TAMIL NADU

CPI opposes plea for dismissal of AIADMK regime

CUDDALORE APRIL 15 . The Left will not concur with the demand made by some parties that the Centre invoke Article 356 of the Constitution to dismiss the Jayalalithaa Government, the CPI national secretary, D. Raja, made clear today.

It was true that the Government had been resorting to "repression" and "undemocratic" practices, in violation of all norms of the legislature. It was for the political parties and all sections of people to put up a joint fight. However, the CPI would not agree with the suggestion made by leaders of the PMK, the Congress and the DMK on use of Article 356, Mr. Raja said replying to a query by presspersons here.

"The CPI, the CPI (M) and the Left as a whole have taken a principled position that no elected Government can be dismissed by invoking Article 356."

On reports that the Prevention of Terrorism Act might be invoked against R.R. Gopal, editor, Nakkheeran, he said the CPI strongly condemned the move. "What we witness in Tamil Nadu is muzzling of the media and suppression of freedom of the Press."

`Deceptive stand'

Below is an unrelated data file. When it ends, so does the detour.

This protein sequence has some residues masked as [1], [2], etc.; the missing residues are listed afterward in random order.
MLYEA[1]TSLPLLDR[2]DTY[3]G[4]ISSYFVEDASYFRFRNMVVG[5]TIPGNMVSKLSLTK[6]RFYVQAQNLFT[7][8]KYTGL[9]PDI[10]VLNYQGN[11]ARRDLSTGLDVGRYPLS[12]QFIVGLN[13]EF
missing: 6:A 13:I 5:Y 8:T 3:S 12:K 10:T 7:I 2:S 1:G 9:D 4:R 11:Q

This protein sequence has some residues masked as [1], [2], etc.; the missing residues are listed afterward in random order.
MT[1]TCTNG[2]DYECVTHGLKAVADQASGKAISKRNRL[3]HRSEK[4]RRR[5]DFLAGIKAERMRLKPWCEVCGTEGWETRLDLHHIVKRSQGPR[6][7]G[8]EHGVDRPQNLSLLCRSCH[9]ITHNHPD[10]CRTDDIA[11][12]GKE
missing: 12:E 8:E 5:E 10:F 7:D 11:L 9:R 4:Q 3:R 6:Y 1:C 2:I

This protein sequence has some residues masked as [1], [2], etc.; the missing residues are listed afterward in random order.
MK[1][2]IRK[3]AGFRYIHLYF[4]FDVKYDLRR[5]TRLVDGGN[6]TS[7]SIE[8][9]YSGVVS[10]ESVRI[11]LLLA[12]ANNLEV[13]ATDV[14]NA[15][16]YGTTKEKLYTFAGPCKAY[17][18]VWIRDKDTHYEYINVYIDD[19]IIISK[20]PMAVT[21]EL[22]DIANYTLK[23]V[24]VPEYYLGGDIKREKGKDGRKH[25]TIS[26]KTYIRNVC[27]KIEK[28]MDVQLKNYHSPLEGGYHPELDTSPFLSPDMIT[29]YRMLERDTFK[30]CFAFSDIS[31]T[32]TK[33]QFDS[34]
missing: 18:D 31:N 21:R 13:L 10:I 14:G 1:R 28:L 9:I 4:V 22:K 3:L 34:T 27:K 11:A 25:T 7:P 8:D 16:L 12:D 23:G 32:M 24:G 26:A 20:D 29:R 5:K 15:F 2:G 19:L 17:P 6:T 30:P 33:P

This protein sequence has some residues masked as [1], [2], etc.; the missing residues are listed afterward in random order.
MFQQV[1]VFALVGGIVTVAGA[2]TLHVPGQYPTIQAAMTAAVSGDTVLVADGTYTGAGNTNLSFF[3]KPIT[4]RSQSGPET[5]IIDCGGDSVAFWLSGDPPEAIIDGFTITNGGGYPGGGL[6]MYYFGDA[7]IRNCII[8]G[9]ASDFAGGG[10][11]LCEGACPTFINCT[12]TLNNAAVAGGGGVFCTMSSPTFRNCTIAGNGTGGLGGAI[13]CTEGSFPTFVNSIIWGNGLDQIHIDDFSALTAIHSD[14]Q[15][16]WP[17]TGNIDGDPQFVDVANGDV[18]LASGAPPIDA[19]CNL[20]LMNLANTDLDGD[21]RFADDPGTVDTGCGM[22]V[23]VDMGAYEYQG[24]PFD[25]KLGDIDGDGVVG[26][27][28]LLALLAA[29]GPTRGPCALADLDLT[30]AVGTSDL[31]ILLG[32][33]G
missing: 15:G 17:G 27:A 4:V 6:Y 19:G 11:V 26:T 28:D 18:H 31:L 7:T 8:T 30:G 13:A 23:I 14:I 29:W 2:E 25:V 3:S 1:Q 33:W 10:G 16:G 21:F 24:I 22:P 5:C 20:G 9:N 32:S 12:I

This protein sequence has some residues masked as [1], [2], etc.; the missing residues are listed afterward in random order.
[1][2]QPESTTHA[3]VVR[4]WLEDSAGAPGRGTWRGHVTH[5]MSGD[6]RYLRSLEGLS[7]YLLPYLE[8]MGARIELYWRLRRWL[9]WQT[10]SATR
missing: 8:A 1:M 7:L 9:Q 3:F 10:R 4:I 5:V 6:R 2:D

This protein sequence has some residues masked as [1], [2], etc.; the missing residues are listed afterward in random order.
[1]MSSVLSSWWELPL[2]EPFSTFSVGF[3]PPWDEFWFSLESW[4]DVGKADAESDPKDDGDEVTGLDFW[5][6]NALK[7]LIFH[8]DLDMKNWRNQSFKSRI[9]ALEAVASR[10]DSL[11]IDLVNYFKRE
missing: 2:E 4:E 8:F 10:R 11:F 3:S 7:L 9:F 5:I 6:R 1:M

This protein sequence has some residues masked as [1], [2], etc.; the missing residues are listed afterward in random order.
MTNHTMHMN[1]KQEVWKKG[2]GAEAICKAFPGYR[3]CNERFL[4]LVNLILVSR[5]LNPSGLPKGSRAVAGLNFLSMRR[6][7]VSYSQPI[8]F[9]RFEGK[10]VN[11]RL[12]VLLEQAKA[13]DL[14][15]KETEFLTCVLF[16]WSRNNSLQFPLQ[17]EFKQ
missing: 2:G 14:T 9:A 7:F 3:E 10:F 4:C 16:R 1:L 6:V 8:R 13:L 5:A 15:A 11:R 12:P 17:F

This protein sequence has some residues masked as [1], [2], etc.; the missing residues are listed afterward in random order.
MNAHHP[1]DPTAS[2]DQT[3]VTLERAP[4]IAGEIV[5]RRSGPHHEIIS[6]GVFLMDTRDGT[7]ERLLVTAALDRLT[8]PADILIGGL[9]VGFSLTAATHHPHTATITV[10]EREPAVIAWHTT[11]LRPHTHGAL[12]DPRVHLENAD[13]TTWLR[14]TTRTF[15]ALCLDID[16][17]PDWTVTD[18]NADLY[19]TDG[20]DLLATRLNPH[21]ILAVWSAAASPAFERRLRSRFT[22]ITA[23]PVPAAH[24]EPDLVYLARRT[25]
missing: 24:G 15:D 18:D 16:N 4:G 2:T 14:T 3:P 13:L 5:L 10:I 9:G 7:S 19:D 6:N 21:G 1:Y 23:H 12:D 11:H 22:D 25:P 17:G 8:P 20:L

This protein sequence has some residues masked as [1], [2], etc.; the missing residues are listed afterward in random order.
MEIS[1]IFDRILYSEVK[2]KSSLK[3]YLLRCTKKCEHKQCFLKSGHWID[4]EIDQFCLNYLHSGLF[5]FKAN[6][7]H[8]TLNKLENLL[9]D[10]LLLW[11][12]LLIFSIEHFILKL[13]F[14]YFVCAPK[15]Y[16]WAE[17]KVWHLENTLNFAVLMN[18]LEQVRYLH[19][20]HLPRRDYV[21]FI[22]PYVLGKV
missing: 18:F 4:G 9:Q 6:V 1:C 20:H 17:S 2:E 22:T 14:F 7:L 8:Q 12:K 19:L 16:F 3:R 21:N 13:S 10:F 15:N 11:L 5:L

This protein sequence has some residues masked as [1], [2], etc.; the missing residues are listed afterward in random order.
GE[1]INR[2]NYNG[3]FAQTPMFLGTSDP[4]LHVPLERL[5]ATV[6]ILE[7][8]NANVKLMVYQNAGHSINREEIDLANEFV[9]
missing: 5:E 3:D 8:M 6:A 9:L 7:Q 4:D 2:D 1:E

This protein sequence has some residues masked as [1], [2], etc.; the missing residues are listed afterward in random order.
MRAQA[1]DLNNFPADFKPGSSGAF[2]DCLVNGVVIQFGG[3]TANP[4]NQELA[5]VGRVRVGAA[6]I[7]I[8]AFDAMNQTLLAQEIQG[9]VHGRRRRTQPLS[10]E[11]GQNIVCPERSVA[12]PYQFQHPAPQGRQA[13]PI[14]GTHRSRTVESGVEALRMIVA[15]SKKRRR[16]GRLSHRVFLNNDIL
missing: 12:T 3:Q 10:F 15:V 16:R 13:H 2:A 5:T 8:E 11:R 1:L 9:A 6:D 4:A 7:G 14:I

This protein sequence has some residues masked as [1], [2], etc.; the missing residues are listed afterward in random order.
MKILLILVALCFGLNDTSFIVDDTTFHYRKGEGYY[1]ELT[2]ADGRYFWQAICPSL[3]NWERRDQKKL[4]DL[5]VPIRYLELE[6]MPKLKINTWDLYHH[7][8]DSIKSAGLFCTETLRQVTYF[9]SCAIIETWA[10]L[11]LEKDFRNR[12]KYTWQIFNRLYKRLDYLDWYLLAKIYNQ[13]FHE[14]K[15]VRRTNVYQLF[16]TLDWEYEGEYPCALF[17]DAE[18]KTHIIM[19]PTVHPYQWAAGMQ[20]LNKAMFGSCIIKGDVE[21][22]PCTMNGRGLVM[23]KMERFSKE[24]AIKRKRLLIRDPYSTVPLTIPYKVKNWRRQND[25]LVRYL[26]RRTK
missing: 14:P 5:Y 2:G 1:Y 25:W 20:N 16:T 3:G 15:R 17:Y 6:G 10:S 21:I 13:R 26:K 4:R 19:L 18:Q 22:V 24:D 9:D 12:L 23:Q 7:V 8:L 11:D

Mr. Raja urged the National Democratic Alliance constituents — DMK, MDMK and PMK — to "make clear their position to the people where they stand at the national level." Accusing them of adopting a dual policy — one for the nation and the other for the State, he said their `deceptive' stand had come in the way of Opposition unity in Tamil Nadu. It would be politically untenable for them to fight for secularism and democracy even while continuing in the NDA.

These parties had supported the POTA in Parliament and now they were opposing the "use or misuse of the legislation in the State." "If these parties oppose the POTA, they should fight it in toto and cannot merely decry the arrest of the MDMK general secretary, Vaiko, while supporting the Act at the national level."

Referring to the DMK president, M. Karunanidhi's remark that his party would decide its course of action (on quitting the NDA) at a time of its choosing, Mr. Raja said if the former was sincere in fighting the BJP and its communal policies, he must quit the NDA. The DMK should have walked out of it even at the time of the Gujarat communal riots.

On the third front, Mr. Raja said it was still relevant and could be built through a people's movement to provide a viable alternative. Though it was too early to discuss political alignments in Tamil Nadu, efforts at the national level would have their impact on the State politics too.

Mr. Raja is now leading the Bharat Jana Jagran Yatra from Kanyakumari.

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